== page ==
It’s Hammertime!

We are starting a new database to keep track of two species of Hammerhead sharks that look similar.

Public survey for Hammerhead sharks in Southern California

If you know any divers, fishermen, and other water users in Southern California, please share this survey with them!

Smooth ( Sphyrna zygaena ) and Scalloped ( Sphyrna lewini ) Hammerheads are rare in Southern California. The differences are in the head (see images below). If you do see these species, be sure to take a picture or video especially around the head or the full body so we can estimate the relative size.

How to identify Smooth Hammerheads. Photo credit: http://www.sharkfinid.com/

These two species are of concern, since they are caught frequently in targeted or as bycatch in other fisheries. A majority are harvested for their fins, rarely for their meat. According to the IUCN (International Union for the Conservation of Nature), the S. zygaena is under the status ‘vulnerable’ , while S. lewini is considered ‘endangered’ . Scalloped Hammerheads are specially in trouble since they are the first sharks to be on the US Endangered species Act. We want to find out where they are to monitor migration patterns and to regulate fishing activity.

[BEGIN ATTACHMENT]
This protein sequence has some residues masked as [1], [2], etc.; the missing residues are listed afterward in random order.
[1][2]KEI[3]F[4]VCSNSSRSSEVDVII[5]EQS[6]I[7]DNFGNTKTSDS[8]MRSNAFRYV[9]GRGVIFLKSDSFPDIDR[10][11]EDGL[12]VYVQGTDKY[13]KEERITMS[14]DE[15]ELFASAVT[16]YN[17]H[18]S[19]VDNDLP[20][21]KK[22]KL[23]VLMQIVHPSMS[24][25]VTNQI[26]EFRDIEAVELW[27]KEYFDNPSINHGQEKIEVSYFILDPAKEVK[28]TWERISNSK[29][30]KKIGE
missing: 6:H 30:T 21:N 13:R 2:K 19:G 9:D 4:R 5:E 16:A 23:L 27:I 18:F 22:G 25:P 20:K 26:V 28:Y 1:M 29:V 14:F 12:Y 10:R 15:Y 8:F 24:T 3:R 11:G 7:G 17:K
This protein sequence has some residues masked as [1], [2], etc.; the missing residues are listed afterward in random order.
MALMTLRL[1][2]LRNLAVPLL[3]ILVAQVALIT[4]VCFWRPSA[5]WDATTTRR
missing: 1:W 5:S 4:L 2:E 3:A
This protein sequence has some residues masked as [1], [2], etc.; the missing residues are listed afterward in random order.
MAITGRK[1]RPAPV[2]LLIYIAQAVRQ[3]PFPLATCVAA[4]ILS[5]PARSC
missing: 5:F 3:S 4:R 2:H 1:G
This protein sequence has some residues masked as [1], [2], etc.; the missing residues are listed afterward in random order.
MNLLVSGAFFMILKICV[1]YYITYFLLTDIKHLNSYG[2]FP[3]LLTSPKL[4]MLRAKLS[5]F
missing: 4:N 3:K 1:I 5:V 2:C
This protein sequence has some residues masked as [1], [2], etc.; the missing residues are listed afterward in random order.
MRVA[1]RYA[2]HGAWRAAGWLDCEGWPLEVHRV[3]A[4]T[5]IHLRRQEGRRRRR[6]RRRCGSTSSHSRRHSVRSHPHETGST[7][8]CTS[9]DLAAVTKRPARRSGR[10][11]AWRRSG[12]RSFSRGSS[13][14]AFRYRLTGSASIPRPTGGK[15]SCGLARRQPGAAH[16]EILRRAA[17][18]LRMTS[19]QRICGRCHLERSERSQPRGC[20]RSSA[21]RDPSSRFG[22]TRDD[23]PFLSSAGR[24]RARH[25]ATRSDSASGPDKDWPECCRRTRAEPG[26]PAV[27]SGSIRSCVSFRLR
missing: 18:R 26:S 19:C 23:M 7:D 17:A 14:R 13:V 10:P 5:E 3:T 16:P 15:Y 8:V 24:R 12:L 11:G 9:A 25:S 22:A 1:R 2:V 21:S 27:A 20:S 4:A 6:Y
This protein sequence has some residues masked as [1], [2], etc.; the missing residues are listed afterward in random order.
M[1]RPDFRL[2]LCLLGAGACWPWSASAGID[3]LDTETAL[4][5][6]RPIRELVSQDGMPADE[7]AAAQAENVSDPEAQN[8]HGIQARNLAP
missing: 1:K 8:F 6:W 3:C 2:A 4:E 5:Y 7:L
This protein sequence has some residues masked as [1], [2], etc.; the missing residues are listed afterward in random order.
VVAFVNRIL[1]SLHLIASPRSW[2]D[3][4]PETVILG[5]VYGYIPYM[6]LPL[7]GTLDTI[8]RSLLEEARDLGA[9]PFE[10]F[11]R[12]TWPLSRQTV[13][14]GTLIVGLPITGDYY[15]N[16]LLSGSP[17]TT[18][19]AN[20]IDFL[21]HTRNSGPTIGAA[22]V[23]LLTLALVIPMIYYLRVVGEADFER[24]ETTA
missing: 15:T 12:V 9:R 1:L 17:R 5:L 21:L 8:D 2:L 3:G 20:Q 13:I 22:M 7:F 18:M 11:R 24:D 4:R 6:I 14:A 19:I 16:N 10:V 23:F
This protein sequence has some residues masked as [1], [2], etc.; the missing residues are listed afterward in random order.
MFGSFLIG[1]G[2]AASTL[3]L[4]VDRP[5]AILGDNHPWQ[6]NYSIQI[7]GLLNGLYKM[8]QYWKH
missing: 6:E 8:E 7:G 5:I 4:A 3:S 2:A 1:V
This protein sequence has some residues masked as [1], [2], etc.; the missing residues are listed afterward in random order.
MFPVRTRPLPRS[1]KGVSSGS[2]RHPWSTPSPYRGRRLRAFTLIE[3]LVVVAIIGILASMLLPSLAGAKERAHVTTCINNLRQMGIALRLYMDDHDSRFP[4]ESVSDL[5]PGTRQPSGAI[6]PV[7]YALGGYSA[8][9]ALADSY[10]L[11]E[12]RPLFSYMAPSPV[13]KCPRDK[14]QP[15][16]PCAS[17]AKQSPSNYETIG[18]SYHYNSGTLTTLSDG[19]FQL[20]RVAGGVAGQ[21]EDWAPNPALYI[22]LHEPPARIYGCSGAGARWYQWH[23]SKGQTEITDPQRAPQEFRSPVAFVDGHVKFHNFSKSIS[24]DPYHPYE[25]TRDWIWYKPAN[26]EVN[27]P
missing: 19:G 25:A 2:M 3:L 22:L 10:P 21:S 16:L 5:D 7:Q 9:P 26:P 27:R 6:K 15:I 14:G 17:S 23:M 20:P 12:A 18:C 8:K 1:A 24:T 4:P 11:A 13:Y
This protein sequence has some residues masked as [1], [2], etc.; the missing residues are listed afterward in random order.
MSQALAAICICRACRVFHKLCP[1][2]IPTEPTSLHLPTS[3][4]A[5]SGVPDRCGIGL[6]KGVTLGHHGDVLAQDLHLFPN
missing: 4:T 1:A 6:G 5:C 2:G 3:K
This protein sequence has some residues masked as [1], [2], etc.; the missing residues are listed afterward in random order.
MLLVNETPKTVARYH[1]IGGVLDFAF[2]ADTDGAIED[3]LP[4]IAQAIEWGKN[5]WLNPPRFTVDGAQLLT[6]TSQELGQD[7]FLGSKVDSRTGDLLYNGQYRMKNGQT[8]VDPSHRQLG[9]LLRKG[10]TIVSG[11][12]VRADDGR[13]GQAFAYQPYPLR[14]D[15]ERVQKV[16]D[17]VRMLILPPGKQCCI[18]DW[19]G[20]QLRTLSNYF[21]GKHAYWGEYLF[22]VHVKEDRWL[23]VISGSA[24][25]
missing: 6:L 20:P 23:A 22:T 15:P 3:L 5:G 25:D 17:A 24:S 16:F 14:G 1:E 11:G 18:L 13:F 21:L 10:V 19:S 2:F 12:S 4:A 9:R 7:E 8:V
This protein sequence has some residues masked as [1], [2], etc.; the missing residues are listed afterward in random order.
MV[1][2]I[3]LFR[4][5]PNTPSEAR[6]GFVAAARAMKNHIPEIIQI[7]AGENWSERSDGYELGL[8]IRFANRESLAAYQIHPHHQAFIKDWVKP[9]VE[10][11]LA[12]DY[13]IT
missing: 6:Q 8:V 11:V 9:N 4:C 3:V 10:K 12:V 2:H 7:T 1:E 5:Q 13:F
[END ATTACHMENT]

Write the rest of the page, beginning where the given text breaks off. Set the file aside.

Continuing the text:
Scalloped Hammerhead; photo credit: http://www.sharkfinid.com/